Neoliberalism, Imperialism and Urban Development in South Korea (The Korea File)


Download mp3

In 2004, an agreement was reached between the United States and South Korean governments to move all U.S. forces in the country south of the Han River. This move will relocate the United States Forces Korea from the heart of Seoul to Camp Humphreys, outside the mid-sized city of Pyeongtaek, and to a second major garrison outside of Daegu. 

The process, scheduled to be completed next year, will consolidate more than 28,000 troops into two regional hubs and will transform Camp Humphreys into the largest U.S. Army garrison in Asia.

As the population of the garisson increases from 5,000 Soldiers and 7000 civilians, family members and contractors to more than 37,000 by 2016, civic authorities for the city of Pyeongtaek have developed ambitious plans for the expanding city including a major Samsung semiconductor chip plant, the world’s largest fuel cell power plant, an expanded maritime port, a free economic zone and tens of thousands of new housing developments.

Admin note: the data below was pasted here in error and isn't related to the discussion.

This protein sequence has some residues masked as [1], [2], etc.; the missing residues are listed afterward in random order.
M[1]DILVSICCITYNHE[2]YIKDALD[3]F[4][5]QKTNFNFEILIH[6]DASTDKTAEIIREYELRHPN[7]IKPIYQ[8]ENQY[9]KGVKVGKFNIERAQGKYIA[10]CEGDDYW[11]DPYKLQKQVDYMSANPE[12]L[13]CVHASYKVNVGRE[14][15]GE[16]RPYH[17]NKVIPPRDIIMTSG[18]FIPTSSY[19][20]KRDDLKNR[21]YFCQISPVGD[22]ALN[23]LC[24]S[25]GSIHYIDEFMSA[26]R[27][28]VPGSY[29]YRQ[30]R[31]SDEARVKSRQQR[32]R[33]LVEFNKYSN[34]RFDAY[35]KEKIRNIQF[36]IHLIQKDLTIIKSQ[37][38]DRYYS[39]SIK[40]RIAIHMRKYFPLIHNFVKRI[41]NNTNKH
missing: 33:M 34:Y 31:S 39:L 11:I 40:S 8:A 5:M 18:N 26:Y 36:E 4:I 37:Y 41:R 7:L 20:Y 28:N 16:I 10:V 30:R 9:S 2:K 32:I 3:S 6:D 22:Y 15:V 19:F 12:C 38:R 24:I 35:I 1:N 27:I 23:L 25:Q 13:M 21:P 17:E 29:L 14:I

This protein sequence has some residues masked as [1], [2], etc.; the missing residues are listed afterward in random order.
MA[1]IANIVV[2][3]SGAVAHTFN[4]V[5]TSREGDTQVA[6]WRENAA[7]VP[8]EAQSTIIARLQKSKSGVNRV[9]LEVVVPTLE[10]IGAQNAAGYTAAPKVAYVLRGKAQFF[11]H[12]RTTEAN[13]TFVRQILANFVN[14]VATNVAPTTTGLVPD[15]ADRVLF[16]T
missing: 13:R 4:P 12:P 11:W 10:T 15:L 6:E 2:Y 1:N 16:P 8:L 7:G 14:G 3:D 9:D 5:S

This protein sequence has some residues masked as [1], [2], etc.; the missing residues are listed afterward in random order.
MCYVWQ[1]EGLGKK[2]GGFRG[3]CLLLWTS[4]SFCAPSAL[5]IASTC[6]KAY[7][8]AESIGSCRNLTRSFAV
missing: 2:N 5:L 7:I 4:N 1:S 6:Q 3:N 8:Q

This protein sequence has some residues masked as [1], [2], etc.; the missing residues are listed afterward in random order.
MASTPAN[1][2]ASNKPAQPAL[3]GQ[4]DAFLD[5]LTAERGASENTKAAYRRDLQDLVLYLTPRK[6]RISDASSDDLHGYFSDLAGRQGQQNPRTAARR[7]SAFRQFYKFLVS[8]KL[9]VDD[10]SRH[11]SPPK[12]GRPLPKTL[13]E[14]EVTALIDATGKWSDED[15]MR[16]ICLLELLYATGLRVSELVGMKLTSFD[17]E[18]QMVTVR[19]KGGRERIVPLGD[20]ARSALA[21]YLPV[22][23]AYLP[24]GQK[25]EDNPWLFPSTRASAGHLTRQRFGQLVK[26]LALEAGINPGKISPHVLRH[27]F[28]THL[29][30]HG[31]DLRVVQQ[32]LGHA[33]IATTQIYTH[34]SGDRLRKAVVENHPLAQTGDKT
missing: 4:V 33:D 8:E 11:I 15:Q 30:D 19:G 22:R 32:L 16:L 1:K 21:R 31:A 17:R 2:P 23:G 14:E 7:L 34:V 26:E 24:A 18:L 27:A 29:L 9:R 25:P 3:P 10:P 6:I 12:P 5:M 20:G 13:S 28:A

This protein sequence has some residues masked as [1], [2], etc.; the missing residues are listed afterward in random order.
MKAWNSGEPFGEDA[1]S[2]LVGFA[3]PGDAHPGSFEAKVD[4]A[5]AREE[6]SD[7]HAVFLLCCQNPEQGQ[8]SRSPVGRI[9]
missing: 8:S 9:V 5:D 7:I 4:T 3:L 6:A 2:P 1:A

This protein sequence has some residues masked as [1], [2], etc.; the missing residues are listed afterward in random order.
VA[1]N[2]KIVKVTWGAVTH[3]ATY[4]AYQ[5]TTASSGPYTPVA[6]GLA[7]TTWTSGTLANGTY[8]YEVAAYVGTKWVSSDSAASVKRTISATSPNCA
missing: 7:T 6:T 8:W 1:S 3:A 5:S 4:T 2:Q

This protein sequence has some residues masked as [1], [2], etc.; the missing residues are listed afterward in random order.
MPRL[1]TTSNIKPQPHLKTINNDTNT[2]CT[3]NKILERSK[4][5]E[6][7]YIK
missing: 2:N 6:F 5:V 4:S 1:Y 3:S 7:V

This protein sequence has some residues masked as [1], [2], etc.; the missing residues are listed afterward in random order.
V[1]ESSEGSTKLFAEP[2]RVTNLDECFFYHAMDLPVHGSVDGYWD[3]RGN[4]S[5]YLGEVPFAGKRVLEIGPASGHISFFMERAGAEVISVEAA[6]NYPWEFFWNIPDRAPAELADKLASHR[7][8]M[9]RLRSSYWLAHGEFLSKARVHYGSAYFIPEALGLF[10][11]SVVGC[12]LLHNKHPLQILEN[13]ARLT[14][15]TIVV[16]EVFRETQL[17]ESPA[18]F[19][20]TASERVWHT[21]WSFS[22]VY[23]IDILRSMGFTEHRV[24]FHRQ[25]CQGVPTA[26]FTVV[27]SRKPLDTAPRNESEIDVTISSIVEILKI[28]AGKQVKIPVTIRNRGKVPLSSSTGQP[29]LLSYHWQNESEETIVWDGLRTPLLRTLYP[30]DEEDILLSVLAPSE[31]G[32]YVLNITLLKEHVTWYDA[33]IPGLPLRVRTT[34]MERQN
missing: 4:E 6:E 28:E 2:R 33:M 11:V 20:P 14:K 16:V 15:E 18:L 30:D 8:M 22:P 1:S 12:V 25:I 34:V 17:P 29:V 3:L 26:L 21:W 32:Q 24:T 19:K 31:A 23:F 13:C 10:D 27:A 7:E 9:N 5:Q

Bridget K. Martin, a PhD student in Geography at UC Berkley, is researching the links between Militarism and Urbanization in South Korea. 

In the first of a two-part interview she explains how American imperialism and Korean development, heavily connected since the end of the Korean War, are continuing to work together in new and surprising ways. 

Music on this episode: 영싸운드-등불

    The Korea File